On the site you can see images of some of the first street lights used in LA and combo pics of original poles and lights and their updated, more modern replacements. There other street lighting department images, things like crews replacing poles from the early 1900’s and today, fleets of repair trucks then and now, light poles used on bridges and historic night views of LA.
From the main gallery page:
This gallery is a tribute to George A. Eslinger, former Director of the Bureau of Street Lighting. Through his dedication, leadership and vision he was responsible for spearheading the implementation of information technology solutions to make significant operational improvements in the City of Los Angeles Bureau of Street Lighting.
As some of you may already know, I’ve been cataloging the painted electrical boxes in my neighborhood. Actually I’m not even sure they’re electrical boxes, or what they’re used for exactly. All I know is that there’s occasionally a guy with a toolbox and a pocket protector standing in front of one with his van parked behind him, peering inside at what appears to be the control panel of the Millennium Falcon.
Today’s example resides at Alexandria Avenue just north of the intersection with Hollywood Boulevard. And you can tell, because there’s a little map on one side letting you know exactly where you are. It’s like the directory at the mall, only at the outdoor border of East Hollywood and Greater Griffith Park, with nary an Orange Julius or Hot Topic in sight.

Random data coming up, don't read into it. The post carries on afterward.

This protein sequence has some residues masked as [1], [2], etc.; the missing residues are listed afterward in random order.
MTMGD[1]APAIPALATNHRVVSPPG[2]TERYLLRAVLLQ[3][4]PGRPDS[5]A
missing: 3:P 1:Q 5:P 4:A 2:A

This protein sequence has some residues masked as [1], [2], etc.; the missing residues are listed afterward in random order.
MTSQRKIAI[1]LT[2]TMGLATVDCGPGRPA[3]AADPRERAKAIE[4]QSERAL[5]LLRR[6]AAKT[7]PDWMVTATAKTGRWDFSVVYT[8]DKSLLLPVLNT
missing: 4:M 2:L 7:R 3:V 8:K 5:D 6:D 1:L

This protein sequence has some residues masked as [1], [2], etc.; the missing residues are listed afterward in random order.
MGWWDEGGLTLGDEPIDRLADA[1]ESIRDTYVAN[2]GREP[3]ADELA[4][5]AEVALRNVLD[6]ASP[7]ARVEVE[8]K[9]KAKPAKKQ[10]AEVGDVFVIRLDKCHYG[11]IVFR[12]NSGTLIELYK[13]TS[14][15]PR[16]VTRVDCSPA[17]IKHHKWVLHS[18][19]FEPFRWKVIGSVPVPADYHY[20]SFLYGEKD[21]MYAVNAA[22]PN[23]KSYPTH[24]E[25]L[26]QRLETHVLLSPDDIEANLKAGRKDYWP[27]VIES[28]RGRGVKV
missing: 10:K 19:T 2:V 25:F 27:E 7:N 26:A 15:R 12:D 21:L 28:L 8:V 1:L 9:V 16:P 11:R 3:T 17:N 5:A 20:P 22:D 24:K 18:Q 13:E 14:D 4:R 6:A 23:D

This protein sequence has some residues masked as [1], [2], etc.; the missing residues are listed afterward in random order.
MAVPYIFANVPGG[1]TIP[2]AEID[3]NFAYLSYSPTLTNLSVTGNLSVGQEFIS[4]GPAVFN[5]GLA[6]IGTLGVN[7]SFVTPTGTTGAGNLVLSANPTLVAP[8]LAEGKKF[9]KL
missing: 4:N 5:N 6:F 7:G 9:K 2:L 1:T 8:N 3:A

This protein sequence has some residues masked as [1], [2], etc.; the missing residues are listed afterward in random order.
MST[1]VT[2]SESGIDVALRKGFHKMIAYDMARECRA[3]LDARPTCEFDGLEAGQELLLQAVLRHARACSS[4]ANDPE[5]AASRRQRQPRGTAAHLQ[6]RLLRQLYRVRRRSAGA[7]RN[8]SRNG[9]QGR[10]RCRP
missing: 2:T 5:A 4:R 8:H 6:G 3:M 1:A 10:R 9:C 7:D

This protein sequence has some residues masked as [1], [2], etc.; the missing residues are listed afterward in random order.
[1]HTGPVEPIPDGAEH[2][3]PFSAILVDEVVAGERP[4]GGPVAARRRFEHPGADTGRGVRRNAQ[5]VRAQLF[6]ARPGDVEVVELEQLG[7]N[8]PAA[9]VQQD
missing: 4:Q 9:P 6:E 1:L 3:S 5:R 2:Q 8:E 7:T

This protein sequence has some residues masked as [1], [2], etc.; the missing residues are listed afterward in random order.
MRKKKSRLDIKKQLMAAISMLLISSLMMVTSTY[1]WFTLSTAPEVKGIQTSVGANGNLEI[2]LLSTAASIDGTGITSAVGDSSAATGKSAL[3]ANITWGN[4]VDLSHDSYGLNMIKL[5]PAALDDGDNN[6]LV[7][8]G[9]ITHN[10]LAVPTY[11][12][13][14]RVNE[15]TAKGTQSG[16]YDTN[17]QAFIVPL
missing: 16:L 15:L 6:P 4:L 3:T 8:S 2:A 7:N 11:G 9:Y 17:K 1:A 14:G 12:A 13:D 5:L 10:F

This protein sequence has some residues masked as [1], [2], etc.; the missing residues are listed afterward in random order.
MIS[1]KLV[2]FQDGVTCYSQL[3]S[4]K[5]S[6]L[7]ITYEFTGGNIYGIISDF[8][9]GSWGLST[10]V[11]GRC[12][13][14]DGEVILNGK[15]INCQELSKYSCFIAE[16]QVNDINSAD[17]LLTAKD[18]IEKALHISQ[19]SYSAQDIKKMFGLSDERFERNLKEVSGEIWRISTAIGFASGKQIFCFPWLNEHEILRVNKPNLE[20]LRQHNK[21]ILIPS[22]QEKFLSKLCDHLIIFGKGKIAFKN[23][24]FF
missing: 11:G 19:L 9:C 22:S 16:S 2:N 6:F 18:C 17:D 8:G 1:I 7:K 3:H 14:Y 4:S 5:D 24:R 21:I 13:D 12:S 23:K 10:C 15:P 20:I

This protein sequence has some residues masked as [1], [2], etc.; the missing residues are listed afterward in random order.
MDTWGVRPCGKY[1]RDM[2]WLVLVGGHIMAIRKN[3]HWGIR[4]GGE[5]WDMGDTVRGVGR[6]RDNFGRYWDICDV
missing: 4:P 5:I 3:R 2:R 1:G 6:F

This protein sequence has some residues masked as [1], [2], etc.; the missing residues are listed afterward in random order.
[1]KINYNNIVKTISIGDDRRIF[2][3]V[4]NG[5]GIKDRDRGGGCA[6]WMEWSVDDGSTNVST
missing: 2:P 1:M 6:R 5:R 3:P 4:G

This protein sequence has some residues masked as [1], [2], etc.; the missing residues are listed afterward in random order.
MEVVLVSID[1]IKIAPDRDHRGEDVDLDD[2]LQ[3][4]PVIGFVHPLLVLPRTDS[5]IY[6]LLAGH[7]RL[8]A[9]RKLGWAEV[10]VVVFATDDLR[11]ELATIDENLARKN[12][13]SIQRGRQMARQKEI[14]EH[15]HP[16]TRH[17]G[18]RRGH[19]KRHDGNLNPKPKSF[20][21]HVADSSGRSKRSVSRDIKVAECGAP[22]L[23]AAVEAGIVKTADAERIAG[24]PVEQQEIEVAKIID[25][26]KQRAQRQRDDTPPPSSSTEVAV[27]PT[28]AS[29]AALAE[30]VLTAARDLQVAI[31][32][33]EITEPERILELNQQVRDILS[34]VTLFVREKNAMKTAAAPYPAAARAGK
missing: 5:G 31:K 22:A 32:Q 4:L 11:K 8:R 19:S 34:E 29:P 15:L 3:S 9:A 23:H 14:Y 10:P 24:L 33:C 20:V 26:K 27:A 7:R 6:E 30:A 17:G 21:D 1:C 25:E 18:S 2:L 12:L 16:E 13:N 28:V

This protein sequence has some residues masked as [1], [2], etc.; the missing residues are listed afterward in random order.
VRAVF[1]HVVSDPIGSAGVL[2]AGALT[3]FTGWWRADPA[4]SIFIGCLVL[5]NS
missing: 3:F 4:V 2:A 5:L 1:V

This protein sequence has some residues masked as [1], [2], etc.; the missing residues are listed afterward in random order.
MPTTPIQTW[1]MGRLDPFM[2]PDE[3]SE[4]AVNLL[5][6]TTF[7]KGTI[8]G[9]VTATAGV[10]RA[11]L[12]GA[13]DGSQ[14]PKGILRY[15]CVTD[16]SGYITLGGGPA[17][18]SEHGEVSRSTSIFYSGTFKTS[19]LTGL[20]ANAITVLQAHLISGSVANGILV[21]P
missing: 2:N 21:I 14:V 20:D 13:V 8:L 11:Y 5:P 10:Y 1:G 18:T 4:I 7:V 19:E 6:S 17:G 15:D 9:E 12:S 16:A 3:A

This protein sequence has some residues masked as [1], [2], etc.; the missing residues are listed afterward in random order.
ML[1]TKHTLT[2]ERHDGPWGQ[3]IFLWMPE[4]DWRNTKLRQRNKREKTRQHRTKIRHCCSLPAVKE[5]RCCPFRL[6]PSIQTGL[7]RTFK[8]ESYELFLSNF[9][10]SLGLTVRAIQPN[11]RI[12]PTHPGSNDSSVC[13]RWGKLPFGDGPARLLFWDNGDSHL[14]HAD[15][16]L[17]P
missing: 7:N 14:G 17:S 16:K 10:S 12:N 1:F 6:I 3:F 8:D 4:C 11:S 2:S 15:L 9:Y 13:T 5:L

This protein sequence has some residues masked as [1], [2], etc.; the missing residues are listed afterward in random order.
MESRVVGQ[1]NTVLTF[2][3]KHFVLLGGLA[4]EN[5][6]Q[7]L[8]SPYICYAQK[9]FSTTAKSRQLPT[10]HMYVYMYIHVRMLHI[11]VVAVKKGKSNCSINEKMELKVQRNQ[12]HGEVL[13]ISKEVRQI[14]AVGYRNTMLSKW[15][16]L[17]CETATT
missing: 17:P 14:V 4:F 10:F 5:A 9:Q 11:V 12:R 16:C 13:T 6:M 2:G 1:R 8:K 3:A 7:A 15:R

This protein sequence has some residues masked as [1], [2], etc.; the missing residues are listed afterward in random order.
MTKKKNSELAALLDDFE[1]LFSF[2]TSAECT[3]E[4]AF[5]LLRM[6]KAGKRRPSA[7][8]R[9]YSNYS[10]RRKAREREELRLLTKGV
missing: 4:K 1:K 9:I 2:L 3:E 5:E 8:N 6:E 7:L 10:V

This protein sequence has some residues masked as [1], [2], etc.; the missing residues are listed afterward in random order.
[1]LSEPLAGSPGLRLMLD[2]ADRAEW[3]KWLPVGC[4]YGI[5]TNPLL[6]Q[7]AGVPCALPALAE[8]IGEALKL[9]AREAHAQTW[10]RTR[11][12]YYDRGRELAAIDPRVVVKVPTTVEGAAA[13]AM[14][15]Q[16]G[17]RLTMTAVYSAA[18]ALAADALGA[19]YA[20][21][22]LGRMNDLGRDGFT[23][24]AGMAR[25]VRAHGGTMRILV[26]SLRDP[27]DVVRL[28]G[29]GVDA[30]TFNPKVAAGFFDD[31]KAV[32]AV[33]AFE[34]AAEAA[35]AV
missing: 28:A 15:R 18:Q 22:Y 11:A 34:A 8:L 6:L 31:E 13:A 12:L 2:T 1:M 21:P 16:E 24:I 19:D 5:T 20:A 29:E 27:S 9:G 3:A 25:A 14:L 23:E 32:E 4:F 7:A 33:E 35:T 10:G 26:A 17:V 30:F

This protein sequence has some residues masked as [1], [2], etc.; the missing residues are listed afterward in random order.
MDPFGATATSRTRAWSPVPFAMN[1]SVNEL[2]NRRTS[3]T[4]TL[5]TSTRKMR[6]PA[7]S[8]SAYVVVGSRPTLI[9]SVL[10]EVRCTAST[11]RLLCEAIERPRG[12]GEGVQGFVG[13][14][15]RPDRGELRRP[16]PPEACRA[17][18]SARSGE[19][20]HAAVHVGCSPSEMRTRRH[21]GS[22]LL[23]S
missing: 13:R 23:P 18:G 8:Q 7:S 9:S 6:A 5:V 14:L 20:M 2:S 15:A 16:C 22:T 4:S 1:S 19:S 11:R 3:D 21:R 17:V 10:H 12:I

These are painted by the dedicated community artists at LA Commons, by the way, which I failed to mention last time. More pics after the jump.
Burbank Water and Power is conducting a beta test of a new residential energy and water savings program, the “Green Home House Call.” They need volunteers, preferably from single-family homes with automatic sprinklers, to help evaluate the program. As part of the test, you will receive free weatherization services, water efficient product installation, energy efficient lightbulbs and more.
If you would like to volunteer to be in the beta test group, please call 1.866.365.7358 to set up an appointment.
As Jerry Seinfeld would say, “who are the wizards who thought this one up?” Yesterday, notices were posted at my apartment complex indicating that, this Saturday night/Sunday morning starting at midnight, Southern California Edison plans to shut off power in my neighborhood to perform “routine maintenance.” The posted message on my building owner’s letterhead, which may or may not have been from SCE talking points, states that “in an effort to minimize inconvenience, the testing will be done during night time hours, when the majority of our residents will be sleeping.”
Oh really? Asleep on a Saturday night at midnight? I can (and did) assure my building complex’s manager that the majority of us certainly will not be asleep. Rather, many of us will be engaged in a variety of activities (use your imagination) for which we will want to use our stereos, televisions, lights, or other electrical appliances. Continue reading “Planned SCE Power Outage — Lies, or Simply Cluelessness?”
I’ve said it before, and it continues to be true: One of the best parts of living in L.A. is that every night of the week there is something to do that will be fun, interesting, and perhaps more than a little unusual. Case in point, last night’s performance of “Cartoon Dump!” at the Steve Allen Theater in Hollywood.
Cartoon Dump! is a parody of a children’s television variety show which centers around some of the worst cartoons ever aired. The show was created by Frank Conniff (formerly of Mystery Science Theater 3000) and animation historian Jerry Beck. In addition to the really bad cartoons, there are songs, comedy, puppets, and (at least last night) a juggler.